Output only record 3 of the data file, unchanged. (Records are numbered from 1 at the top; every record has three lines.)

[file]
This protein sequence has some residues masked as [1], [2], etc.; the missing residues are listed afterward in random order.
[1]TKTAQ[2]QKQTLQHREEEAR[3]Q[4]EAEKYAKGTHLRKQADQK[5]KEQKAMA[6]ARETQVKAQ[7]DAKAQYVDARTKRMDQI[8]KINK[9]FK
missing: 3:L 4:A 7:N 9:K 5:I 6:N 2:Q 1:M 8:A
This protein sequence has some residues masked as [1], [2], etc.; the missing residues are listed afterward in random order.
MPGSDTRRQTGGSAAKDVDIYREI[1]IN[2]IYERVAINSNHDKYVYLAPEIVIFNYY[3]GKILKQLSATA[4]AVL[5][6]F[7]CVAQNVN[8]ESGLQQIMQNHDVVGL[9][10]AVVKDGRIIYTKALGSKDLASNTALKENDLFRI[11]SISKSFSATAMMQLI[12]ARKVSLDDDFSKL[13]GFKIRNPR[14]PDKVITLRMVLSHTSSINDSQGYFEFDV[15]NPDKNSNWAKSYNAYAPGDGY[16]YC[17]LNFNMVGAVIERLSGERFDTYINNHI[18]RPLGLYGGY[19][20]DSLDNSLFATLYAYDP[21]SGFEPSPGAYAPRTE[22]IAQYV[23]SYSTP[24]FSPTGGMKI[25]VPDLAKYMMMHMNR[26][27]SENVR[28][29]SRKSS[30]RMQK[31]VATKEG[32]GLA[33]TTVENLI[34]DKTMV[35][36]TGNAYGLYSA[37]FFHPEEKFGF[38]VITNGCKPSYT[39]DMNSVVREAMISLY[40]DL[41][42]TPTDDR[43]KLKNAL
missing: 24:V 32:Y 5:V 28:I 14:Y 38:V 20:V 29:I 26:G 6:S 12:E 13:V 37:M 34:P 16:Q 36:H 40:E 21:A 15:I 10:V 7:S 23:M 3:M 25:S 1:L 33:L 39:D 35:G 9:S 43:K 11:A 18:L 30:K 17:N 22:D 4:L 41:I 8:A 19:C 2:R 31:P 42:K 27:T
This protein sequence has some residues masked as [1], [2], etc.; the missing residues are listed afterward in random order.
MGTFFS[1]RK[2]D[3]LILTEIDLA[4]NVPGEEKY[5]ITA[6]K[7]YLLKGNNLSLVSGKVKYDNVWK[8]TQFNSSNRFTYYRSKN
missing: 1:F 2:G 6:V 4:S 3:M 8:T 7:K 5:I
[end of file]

This protein sequence has some residues masked as [1], [2], etc.; the missing residues are listed afterward in random order.
MGTFFS[1]RK[2]D[3]LILTEIDLA[4]NVPGEEKY[5]ITA[6]K[7]YLLKGNNLSLVSGKVKYDNVWK[8]TQFNSSNRFTYYRSKN
missing: 1:F 2:G 6:V 4:S 3:M 8:T 7:K 5:I